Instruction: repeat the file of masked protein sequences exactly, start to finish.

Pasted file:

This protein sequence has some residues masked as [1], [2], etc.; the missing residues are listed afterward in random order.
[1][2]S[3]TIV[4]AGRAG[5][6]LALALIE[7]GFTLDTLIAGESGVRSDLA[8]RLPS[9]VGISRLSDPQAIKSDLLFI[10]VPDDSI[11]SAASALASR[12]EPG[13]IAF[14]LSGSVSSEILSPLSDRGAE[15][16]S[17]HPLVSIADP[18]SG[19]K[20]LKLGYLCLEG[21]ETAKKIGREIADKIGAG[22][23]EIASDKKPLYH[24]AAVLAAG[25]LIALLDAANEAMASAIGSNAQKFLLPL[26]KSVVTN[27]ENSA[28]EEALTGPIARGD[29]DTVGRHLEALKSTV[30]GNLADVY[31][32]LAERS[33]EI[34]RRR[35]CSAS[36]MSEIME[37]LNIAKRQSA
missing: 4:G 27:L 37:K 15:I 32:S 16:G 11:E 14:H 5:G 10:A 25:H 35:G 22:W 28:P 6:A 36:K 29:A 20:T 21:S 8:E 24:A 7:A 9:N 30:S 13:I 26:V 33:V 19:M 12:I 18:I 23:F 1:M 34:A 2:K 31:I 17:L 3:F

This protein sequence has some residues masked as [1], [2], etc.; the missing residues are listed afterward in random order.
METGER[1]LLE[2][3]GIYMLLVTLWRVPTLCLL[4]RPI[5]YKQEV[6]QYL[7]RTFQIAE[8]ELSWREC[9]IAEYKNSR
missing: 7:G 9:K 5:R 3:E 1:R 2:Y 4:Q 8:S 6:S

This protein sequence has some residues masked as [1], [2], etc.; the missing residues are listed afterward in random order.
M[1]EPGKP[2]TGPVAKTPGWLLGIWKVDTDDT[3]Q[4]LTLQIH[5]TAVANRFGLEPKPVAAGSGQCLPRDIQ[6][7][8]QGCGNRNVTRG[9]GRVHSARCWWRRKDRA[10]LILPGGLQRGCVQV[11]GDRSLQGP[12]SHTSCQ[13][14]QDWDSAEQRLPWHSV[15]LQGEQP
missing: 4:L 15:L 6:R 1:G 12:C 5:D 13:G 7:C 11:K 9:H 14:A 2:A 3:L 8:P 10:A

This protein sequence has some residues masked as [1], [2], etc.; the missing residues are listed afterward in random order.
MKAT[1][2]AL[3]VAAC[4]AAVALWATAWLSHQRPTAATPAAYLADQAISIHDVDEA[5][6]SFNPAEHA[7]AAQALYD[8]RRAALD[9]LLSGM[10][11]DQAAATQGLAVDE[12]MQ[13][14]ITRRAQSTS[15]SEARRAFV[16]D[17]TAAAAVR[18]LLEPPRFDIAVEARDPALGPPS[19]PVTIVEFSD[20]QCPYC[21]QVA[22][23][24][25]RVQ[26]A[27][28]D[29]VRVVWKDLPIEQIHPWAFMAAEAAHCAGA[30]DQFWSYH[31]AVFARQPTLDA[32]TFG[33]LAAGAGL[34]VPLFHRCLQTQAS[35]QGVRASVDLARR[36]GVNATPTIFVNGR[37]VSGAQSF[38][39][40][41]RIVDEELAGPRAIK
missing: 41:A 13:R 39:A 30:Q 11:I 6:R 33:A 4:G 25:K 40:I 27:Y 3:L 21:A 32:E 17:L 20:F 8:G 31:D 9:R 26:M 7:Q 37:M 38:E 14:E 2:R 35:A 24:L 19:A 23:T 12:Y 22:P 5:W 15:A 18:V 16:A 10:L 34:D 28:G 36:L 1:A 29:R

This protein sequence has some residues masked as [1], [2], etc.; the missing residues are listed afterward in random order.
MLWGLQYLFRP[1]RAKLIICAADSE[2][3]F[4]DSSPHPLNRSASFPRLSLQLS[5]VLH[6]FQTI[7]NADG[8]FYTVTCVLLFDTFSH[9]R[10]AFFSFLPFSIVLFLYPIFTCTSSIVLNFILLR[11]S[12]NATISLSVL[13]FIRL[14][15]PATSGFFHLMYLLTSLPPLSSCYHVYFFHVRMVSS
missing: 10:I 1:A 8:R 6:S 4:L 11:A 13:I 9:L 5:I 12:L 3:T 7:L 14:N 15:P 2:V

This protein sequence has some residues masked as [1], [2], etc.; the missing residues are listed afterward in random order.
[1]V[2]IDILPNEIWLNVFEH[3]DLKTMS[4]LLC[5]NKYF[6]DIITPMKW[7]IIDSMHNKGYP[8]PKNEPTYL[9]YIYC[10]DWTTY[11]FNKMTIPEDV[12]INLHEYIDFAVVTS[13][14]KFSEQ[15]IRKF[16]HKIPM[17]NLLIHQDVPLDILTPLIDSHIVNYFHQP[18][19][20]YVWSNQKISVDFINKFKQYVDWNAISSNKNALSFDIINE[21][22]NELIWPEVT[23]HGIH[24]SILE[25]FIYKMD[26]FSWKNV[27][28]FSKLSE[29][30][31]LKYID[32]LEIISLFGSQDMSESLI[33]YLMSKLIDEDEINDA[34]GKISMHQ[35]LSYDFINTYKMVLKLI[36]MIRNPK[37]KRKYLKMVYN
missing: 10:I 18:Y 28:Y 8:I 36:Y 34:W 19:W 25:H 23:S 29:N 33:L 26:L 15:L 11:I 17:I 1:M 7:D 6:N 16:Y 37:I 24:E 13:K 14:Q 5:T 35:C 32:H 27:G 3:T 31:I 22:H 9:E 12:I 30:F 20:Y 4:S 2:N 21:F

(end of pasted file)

This protein sequence has some residues masked as [1], [2], etc.; the missing residues are listed afterward in random order.
[1][2]S[3]TIV[4]AGRAG[5][6]LALALIE[7]GFTLDTLIAGESGVRSDLA[8]RLPS[9]VGISRLSDPQAIKSDLLFI[10]VPDDSI[11]SAASALASR[12]EPG[13]IAF[14]LSGSVSSEILSPLSDRGAE[15][16]S[17]HPLVSIADP[18]SG[19]K[20]LKLGYLCLEG[21]ETAKKIGREIADKIGAG[22][23]EIASDKKPLYH[24]AAVLAAG[25]LIALLDAANEAMASAIGSNAQKFLLPL[26]KSVVTN[27]ENSA[28]EEALTGPIARGD[29]DTVGRHLEALKSTV[30]GNLADVY[31][32]LAERS[33]EI[34]RRR[35]CSAS[36]MSEIME[37]LNIAKRQSA
missing: 4:G 27:L 37:K 15:I 32:S 16:G 11:E 14:H 5:G 10:A 25:H 35:G 22:W 28:P 6:A 36:K 29:A 20:T 21:S 8:E 24:A 7:A 9:N 30:S 13:I 26:V 33:V 19:M 12:I 18:I 23:F 1:M 34:A 2:K 31:I 17:L 3:F

This protein sequence has some residues masked as [1], [2], etc.; the missing residues are listed afterward in random order.
METGER[1]LLE[2][3]GIYMLLVTLWRVPTLCLL[4]RPI[5]YKQEV[6]QYL[7]RTFQIAE[8]ELSWREC[9]IAEYKNSR
missing: 7:G 9:K 5:R 3:E 1:R 2:Y 4:Q 8:S 6:S

This protein sequence has some residues masked as [1], [2], etc.; the missing residues are listed afterward in random order.
M[1]EPGKP[2]TGPVAKTPGWLLGIWKVDTDDT[3]Q[4]LTLQIH[5]TAVANRFGLEPKPVAAGSGQCLPRDIQ[6][7][8]QGCGNRNVTRG[9]GRVHSARCWWRRKDRA[10]LILPGGLQRGCVQV[11]GDRSLQGP[12]SHTSCQ[13][14]QDWDSAEQRLPWHSV[15]LQGEQP
missing: 4:L 15:L 6:R 1:G 12:C 5:D 13:G 7:C 11:K 9:H 14:A 2:A 3:L 8:P 10:A

This protein sequence has some residues masked as [1], [2], etc.; the missing residues are listed afterward in random order.
MKAT[1][2]AL[3]VAAC[4]AAVALWATAWLSHQRPTAATPAAYLADQAISIHDVDEA[5][6]SFNPAEHA[7]AAQALYD[8]RRAALD[9]LLSGM[10][11]DQAAATQGLAVDE[12]MQ[13][14]ITRRAQSTS[15]SEARRAFV[16]D[17]TAAAAVR[18]LLEPPRFDIAVEARDPALGPPS[19]PVTIVEFSD[20]QCPYC[21]QVA[22][23][24][25]RVQ[26]A[27][28]D[29]VRVVWKDLPIEQIHPWAFMAAEAAHCAGA[30]DQFWSYH[31]AVFARQPTLDA[32]TFG[33]LAAGAGL[34]VPLFHRCLQTQAS[35]QGVRASVDLARR[36]GVNATPTIFVNGR[37]VSGAQSF[38][39][40][41]RIVDEELAGPRAIK
missing: 41:A 13:R 39:A 30:Q 11:I 6:R 33:A 4:G 25:K 40:I 27:Y 3:L 21:A 32:E 17:L 20:F 8:G 31:D 9:R 26:M 7:Q 37:M 38:E 14:E 2:R 35:A 24:L 19:A 23:T 12:Y 22:P 5:W 15:A 18:V 16:A 10:L 34:D 28:G 36:L 1:A 29:R

This protein sequence has some residues masked as [1], [2], etc.; the missing residues are listed afterward in random order.
MLWGLQYLFRP[1]RAKLIICAADSE[2][3]F[4]DSSPHPLNRSASFPRLSLQLS[5]VLH[6]FQTI[7]NADG[8]FYTVTCVLLFDTFSH[9]R[10]AFFSFLPFSIVLFLYPIFTCTSSIVLNFILLR[11]S[12]NATISLSVL[13]FIRL[14][15]PATSGFFHLMYLLTSLPPLSSCYHVYFFHVRMVSS
missing: 10:I 1:A 8:R 6:S 4:L 11:A 13:I 9:L 5:I 12:L 3:T 7:L 14:N 15:P 2:V

This protein sequence has some residues masked as [1], [2], etc.; the missing residues are listed afterward in random order.
[1]V[2]IDILPNEIWLNVFEH[3]DLKTMS[4]LLC[5]NKYF[6]DIITPMKW[7]IIDSMHNKGYP[8]PKNEPTYL[9]YIYC[10]DWTTY[11]FNKMTIPEDV[12]INLHEYIDFAVVTS[13][14]KFSEQ[15]IRKF[16]HKIPM[17]NLLIHQDVPLDILTPLIDSHIVNYFHQP[18][19][20]YVWSNQKISVDFINKFKQYVDWNAISSNKNALSFDIINE[21][22]NELIWPEVT[23]HGIH[24]SILE[25]FIYKMD[26]FSWKNV[27][28]FSKLSE[29][30][31]LKYID[32]LEIISLFGSQDMSESLI[33]YLMSKLIDEDEINDA[34]GKISMHQ[35]LSYDFINTYKMVLKLI[36]MIRNPK[37]KRKYLKMVYN
missing: 10:I 18:Y 28:Y 8:I 36:Y 34:W 19:W 25:H 23:S 29:N 33:L 26:L 15:L 11:I 17:I 1:M 7:D 6:N 16:Y 37:I 24:E 13:K 14:Q 5:T 35:C 32:H 27:G 3:T 31:I 22:H 9:E 12:I 30:F 20:Y 4:S 2:N 21:F